Summer of Redwall: The Legend of Luke (And My 200th Book Review!)

If I counted correctly, this is my 200th book review! Wow!

The Legend of Luke is the twelfth book in the Redwall series by Brian Jacques. It is the sequel to Mossflower, but also the prequel to Martin the Warrior. It was published in 1999/2000 by Philomel.


“In this twelfth book of the masterful Redwall epic, storyteller Brian Jacques goes back in time to the days before Redwall, revealing with dramatic poignancy the legend of the first of the magnificent Redwall warriors—Luke, father of Martin.

Joined by Trimp the Hedgehog, Dinny Foremole, and Gonff—the ever-mischievous Prince of Mousethieves—it is that legend Martin hopes to discover when he embarks on a perilous journey to the northland shore, where his father abandoned him as a child. There, within the carcass of a great red ship—broken in half and wedged high up between pillars of stone—he finally uncovers what he has been searching for: the true story of the evil pirate stoat, Vilu Daskar, and the valiant warrior who pursued him relentlessly over the high seas, seeking to destroy Vilu at all costs, even if it meant deserting his only son.”

~Inside Flap

What I Liked:

This book contains a unique format for Redwall: the story-within-a-story. The first and third parts are about Martin first traveling towards and then returning from the northern caves. The second part is Luke’s story, and what it shows above all is that Jacques was certainly capable of compacting a story when he wanted to. “In the Wake of the Red Ship,” as the characters call the tale, is essentially a novella, and it is probably the most concise story in all of Redwall. In fact, it makes the long, rambling journey of Martin, especially afterwards, seem boring and uneventful in comparison. I’ve always wondered why Jacques cuts out the return trip of the heroes in his books, and now I know why: after the meat of the story, such a long denouement is a bit…boring.

I love the character of Folgrim. We’ve had “gray” bad guys before, but Folgrim is maybe the closest we’ll get to a “gray” good guy, unless I’m mistaken. I’ve always liked otter characters and Folgrim is an especially interesting one. It’s always the unusual, abnormal quirky characters that are the most enticing in Redwall, it seems.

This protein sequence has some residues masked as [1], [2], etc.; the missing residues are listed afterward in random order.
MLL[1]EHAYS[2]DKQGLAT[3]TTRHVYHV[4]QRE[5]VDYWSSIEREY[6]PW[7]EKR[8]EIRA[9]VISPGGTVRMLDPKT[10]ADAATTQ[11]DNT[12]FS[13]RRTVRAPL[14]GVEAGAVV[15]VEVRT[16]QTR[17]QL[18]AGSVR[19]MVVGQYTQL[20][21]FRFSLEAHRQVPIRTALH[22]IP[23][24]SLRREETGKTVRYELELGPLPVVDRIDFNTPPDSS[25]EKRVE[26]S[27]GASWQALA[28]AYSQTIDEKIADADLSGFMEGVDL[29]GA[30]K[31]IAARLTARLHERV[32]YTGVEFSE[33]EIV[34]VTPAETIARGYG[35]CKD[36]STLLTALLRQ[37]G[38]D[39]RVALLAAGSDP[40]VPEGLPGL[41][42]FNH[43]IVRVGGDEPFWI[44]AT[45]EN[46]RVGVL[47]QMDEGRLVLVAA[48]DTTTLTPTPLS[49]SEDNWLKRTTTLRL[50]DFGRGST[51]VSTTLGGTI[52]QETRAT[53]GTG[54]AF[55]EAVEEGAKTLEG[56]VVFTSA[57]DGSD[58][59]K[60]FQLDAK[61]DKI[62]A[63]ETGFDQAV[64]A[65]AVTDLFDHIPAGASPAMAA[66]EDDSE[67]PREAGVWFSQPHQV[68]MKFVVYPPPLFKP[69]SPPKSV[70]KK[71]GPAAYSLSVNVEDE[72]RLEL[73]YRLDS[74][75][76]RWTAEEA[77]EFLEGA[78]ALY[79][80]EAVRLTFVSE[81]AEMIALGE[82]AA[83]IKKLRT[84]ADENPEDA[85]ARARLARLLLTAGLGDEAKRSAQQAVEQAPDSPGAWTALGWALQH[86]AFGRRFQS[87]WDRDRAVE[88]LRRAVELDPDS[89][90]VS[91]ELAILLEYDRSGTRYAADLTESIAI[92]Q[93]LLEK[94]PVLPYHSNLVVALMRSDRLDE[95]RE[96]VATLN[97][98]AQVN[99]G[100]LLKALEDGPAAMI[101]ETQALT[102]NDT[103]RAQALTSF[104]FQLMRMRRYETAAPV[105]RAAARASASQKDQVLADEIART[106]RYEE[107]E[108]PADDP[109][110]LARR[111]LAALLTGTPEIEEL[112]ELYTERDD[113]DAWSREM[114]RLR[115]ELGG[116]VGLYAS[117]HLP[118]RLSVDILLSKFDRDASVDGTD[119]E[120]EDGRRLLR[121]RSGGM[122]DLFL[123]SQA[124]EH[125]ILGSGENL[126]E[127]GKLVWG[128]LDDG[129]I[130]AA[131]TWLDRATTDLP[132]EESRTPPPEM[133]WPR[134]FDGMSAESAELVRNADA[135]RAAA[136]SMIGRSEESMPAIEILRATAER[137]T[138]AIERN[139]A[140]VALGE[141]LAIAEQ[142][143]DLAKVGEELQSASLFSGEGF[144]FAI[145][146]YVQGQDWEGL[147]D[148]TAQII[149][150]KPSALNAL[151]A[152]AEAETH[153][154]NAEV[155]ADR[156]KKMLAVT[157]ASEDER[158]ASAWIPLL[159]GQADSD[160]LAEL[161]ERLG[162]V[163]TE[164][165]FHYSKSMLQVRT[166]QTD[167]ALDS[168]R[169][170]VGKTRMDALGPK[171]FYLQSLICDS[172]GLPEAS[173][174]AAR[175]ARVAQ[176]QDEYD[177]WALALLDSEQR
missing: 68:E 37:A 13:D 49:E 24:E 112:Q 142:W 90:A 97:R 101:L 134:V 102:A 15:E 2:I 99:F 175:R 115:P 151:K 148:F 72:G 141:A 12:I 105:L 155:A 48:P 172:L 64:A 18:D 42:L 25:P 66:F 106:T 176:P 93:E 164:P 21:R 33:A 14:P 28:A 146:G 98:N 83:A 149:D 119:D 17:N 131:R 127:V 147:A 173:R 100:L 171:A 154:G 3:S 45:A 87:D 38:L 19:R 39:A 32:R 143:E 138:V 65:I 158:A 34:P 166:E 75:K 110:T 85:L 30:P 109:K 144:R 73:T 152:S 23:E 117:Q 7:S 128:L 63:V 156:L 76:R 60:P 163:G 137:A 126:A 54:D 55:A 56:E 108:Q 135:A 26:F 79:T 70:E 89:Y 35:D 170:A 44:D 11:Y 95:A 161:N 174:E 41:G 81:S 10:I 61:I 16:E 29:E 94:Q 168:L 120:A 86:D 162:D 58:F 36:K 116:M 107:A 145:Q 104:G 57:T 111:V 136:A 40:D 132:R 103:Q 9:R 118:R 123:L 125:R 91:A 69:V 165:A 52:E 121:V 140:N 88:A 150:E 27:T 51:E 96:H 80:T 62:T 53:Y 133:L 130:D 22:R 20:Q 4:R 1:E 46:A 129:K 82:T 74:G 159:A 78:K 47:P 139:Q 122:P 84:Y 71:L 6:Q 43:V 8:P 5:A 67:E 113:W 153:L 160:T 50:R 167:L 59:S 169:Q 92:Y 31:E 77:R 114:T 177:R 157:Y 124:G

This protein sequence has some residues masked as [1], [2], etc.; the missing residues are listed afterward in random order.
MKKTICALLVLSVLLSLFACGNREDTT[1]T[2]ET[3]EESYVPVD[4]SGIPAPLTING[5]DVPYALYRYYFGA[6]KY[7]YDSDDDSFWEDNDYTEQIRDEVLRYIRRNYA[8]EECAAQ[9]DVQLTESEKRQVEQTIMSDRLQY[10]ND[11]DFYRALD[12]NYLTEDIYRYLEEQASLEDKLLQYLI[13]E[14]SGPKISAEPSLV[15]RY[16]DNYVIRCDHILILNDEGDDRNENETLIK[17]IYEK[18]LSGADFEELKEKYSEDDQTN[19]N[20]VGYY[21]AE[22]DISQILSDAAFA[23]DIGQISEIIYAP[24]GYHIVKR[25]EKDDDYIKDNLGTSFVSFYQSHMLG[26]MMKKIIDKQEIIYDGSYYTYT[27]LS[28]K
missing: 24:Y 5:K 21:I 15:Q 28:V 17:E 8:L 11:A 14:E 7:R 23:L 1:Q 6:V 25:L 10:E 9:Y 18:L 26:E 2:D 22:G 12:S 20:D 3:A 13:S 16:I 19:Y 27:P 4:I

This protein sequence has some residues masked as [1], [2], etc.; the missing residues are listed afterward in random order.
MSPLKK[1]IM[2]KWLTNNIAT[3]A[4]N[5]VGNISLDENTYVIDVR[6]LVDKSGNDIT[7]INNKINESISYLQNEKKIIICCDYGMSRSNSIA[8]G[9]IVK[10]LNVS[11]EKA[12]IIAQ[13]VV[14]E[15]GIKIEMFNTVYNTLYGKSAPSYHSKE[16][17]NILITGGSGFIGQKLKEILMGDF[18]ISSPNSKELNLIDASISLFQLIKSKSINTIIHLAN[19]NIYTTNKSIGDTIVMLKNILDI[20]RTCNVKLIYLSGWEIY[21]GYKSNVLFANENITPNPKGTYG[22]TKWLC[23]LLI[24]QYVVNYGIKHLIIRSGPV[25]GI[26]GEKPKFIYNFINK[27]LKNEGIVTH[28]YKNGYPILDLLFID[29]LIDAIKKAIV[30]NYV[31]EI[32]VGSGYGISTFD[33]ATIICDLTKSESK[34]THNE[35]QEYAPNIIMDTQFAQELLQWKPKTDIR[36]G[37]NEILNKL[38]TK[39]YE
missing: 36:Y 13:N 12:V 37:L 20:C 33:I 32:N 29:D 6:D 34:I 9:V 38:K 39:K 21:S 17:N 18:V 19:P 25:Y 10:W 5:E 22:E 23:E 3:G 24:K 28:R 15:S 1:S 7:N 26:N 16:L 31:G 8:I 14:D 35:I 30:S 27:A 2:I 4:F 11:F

As much as I thought Martin’s journey was really flat compared to the fast-pace of Luke’s story, I did think that the dynamic between the characters was great—especially because there were so many on the journey. But Martin and Co. all sounded like old friends, and they interacted like old friends, and despite the large amount of people, nobody was lost in the mix. This might have been the best group dynamic in Redwall so far, even.

Cover Art

What I Didn’t Like:

Like I mentioned, Martin’s journey, especially the one back to Redwall, seems incredibly dim next to the bright and shining awesomeness of Luke’s. It’s nice to see his reaction to finally knowing what happened to his father, but the adventures he has are rather generic and almost take away from his introspections.

Rating: 4/5

Recommended Age Range: 12+

Warnings: Violence/fighting, death, war.

Genre: Fantasy, Middle Grade

Luke saying goodbye to Martin


“I’m Martin of Redwall, son of Luke the Warrior. Whom have I the pleasure of addressing, sir?”

The hare shook his hoary silver head, returning the smile. “Knew y’father well, sah. Excellent chap! I’m Beauhair Fethringham Cosfortingsol. No I ain’t, I’m Beausol Fethringhair Cosfortingclair. No I ain’t, wait a tick. I’m Beauham Fethringclair Confounditall. Tchah! I’m so old I’ve forgotten me own name. What a disgrace, wot!”

~Jacques 145

“What would you sooner do, Vurg, freeze t’death, drown t’death, or starve t’death?”

The mouse opened one eye and murmured, “You didn’t say wot wot.”

“Wot wot? Why the deuce should I say wot wot?”

Vurg smiled sleepily. “’Cos you always say wot wot!”

Beau’s ears stood rigid with indignation. “I beg your very pardon, sir, I do not. Wot wot?”

~Jacques 303

Overall Review:

“In the Wake of the Red Ship” is pretty brilliant, Redwall-wise. The other two parts are interesting, with a really good group dynamic and some interesting characters, but they unfortunately pale in comparison to the middle part. If only Jacques wrote every Redwall book like he wrote Luke’s story, because if you remember, the more concise the plot of a Redwall tale is, the better the Redwall tale is.

You can buy this here: Legend Of Luke (Redwall)